Adventures in Arch Linux Land

A few friends have forever been trying to get me to change distros, namely to anything but Xubuntu which has been my mainstay for the last 4-5 years (prefferably Arch). I’ve played a bit with Debian and its Kali Linux spin-off (which no offense, OffensiveSecurity, IS actually a viable (and pretty decent) primary-desktop distro!).

Yes, for a while I did change to Kali Linux, mostly to try out some CUDA password cracking with pyrit etc., but the distro (tools aside) felt a bit flimsy a spin-off after a week of heavy use, although I do understand this is their 1st version.

Another mate (you know who you are, hehehe) has been getting me to start using Gentoo again. His reasons were very sound and very good but, tbh, the prospect of waiting around for portage to compile stuff after a 13 hour (commute+work+commute) day is more than I can bear at the moment, even more so having to re-compile stuff when updating the system or when fixing stuff.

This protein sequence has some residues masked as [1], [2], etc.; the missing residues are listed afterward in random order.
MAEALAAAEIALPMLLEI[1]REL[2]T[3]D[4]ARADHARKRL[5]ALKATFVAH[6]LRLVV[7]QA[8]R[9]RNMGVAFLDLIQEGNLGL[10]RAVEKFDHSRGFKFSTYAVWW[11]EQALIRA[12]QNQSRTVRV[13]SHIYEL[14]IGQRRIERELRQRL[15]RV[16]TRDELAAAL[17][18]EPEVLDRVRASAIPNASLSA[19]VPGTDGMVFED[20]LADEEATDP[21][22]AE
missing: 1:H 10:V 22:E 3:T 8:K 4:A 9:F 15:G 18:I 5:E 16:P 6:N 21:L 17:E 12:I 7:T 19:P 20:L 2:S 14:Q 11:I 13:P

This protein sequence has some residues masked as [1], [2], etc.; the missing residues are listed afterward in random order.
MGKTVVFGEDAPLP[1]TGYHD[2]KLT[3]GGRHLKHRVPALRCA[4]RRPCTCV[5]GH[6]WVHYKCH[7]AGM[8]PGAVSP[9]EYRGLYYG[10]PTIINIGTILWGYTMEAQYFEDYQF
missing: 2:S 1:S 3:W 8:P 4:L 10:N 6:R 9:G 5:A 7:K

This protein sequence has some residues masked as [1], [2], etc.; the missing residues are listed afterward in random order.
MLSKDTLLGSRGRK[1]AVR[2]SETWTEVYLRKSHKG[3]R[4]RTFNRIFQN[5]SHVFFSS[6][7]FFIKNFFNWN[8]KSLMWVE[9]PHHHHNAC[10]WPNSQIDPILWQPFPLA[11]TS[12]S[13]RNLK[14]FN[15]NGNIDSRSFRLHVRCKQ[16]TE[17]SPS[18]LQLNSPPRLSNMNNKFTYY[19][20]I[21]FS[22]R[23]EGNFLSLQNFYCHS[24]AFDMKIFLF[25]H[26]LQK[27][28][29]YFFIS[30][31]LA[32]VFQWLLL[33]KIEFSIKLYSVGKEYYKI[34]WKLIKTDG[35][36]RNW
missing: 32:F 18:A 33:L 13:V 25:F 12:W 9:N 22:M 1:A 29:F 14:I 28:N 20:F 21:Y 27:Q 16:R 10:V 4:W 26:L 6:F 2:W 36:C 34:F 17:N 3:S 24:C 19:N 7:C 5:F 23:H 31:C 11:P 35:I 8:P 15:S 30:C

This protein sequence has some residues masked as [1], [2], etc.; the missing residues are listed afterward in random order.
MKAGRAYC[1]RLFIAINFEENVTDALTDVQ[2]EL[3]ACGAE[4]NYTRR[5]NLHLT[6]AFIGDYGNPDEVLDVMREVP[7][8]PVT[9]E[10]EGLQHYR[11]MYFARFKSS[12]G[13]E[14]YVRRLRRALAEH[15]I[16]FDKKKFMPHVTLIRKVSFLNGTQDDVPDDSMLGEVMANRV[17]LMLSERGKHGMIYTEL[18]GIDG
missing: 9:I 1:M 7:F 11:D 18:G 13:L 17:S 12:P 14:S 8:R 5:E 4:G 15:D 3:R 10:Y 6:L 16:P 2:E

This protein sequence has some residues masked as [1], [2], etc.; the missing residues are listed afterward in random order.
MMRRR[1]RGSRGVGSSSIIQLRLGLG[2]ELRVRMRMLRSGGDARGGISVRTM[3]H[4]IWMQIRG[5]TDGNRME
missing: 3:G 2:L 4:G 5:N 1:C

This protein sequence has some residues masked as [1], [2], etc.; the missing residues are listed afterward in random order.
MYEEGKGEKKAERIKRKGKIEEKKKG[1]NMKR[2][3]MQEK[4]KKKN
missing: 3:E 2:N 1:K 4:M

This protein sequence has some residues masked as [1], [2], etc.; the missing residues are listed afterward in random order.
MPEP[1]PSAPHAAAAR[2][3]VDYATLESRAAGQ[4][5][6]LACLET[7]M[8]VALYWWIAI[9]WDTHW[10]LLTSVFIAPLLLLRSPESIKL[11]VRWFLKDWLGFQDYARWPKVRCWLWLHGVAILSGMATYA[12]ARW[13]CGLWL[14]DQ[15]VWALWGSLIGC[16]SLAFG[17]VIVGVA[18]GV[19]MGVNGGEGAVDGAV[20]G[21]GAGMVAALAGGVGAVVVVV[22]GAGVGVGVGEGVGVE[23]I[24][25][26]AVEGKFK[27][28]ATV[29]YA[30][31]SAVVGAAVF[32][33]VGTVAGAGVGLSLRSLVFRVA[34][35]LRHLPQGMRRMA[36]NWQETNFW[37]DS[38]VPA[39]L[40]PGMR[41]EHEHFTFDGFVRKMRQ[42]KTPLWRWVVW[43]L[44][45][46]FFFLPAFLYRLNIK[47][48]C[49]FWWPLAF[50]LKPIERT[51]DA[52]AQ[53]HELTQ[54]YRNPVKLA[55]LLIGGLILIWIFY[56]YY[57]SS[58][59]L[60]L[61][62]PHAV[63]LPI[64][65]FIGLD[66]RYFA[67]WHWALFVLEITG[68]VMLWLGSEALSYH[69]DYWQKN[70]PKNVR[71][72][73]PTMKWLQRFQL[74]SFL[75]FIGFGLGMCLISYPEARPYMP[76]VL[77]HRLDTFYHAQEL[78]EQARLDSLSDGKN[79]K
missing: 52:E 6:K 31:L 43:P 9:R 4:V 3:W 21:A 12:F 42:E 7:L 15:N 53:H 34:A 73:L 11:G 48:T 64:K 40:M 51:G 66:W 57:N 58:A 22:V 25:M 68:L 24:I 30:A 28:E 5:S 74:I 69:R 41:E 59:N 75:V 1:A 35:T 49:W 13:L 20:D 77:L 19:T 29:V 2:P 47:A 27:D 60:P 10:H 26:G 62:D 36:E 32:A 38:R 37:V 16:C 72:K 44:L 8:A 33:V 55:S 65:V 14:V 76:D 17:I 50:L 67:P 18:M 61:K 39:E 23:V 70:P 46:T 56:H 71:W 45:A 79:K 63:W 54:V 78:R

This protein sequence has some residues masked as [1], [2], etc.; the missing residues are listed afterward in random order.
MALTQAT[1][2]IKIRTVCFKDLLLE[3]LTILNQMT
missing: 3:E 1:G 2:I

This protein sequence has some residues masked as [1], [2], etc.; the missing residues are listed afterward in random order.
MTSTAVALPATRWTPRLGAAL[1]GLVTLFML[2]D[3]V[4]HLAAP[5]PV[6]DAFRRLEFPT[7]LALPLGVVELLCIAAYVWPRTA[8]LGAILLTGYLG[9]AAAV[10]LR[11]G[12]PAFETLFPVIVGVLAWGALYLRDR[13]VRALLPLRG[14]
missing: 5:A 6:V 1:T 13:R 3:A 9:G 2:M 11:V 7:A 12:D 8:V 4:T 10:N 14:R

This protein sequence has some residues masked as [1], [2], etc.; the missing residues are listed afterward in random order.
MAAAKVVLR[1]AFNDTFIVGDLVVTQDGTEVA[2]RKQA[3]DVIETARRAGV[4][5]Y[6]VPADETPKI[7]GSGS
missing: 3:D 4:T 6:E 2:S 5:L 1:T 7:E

While all this has been going on, one of my colleagues also told me about Arch and strongly suggested I try it out on my production system, and after my xubuntu setup got messed up for the Nth time due to some PPA inconsistencies, I gave it an honest try.

And I can’t say I’ve regretted it! Its a rolling-relase distro, much like Gentoo, but without the necessary hassle of re-/compiling stuff all the time. Its fast, its very flexible, not difficult at all to work with and its been a pure pleasure to work with so far. And the pacman + yaourt combo seems to work lovely for all the tools I require for work.

Only niggles:

– The new Predictable Network Names convention: WTF???!! I mean, why? Change for the sake of change is both pointless and stupid! The Linux world has survived just fine using ethX and wlanY and the if scripts for years, why change it this way, breaking pretty much every tool that DOESN’T use this convention/scheme?

NOTE: ln -s /dev/null /etc/udev/rules.d/80-net-name-slot.rules as root reverts us to the old-school ethX convention.

– The systemctl service control (part of systemd): Why, oh why did you change to this monstrosity? Where’s the KISS in that?

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